Thursday, April 24

While reading the book "Parenting, Inc.", subtitled "How we are sold on $800 strollers, fetal education, baby sign language, sleeping coaches, toddler couture, and diaper wipe warmers--and what it means for our children", I came across some comments the author had about books. Being a book-lover, I am particularly interested in how reading relates to my soon-to-be-born child.

"...parents who discuss the content of traditional books while reading to their children promoted early literacy, while electronic books encouraged a 'slightly coercive parent-child interaction' and were not as effective. The researchers described parents and children reading electronic books together as a 'severely trucated' experience." --p. 102

"The smartest toys, according to educators, are the ones children have played with for generations....A good rule of thumb: the simpler, the better, because the more open-ended and generic a toy is, the more opportunities for varied play experiences. Blocks, building materials, art supplies, balls, pretend play props, and puppets (the old-fashioned kind) trump toys with buttons any day. 'Books should be books,' Linn says, 'not padded with electronic buttons or noised or accompanying CD-ROMs, all of which train children to expect gimmicks from reading, rather than storylines and characters.'" --p. 106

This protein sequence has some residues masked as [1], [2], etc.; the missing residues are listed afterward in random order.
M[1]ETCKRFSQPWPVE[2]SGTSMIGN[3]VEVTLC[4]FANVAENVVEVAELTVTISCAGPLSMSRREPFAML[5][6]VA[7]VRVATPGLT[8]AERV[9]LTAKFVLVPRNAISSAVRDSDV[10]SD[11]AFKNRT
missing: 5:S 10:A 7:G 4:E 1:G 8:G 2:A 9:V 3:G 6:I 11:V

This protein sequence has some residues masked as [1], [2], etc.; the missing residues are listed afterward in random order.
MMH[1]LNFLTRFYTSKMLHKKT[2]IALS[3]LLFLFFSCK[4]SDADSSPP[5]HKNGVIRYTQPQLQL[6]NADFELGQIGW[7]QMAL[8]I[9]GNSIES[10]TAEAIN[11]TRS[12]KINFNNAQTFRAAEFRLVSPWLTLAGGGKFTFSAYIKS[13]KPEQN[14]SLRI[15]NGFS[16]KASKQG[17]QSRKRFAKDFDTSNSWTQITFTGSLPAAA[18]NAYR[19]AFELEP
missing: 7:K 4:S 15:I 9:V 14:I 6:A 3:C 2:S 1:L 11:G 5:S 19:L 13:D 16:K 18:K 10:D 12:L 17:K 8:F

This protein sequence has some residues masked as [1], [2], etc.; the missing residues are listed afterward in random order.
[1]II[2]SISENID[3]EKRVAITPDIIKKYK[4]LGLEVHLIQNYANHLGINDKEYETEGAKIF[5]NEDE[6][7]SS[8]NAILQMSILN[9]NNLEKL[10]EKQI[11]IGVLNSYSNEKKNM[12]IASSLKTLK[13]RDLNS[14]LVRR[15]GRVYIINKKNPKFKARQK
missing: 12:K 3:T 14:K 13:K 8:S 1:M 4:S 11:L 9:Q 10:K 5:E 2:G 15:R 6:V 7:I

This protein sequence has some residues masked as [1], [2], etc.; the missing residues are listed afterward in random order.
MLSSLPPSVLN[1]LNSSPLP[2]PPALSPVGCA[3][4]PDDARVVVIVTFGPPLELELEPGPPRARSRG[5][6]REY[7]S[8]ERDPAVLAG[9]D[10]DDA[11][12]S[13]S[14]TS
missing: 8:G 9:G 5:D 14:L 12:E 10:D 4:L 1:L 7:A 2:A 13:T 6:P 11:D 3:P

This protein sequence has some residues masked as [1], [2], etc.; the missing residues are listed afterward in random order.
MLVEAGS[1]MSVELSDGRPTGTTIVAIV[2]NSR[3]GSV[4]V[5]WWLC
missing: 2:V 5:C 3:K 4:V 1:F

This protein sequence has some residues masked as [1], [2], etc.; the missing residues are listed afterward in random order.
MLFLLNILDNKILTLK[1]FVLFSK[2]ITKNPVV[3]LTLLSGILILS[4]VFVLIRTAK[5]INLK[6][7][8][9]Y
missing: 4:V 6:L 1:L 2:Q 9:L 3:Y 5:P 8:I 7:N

I hope to keep this advice in mind when purchasing toys for my child.


DaddyMan said...

I'll say this, we have too many kids books, but it doesn't matter if I'm reading a board book or a dinosaur book and struggling with the pronunciations, the girls look at me with every word I say when Little Blue is on my lap.

I don't think the type of interaction is key, I think interaction itself is key.

k sime said...

I agree, daddyman--interaction is key. The book's focus is on the idea that our children need something more than we can provide, but they don't. They just need our interaction.

carmelle said...

"Simple is better" is great, too, because then the kids can use their own imaginations to embellish instead of having it done for them. I used to scoot a pencil across the table with my nephew and grab it and bring it back and also put things in pockets and have him get them out or have him put things in pockets. This play could very well last an hour and I am telling was really fun - no joke. Better than electronic gimmicks any day. Course I don't have kids, but I know a lot about them.

k sime said...

so true, carmelle. when I babysat, I would bring a bag of tricks. One thing i brought was string. we could play cats cradle and other games for quite some time. now, how expensive and gimmicky is a piece of string?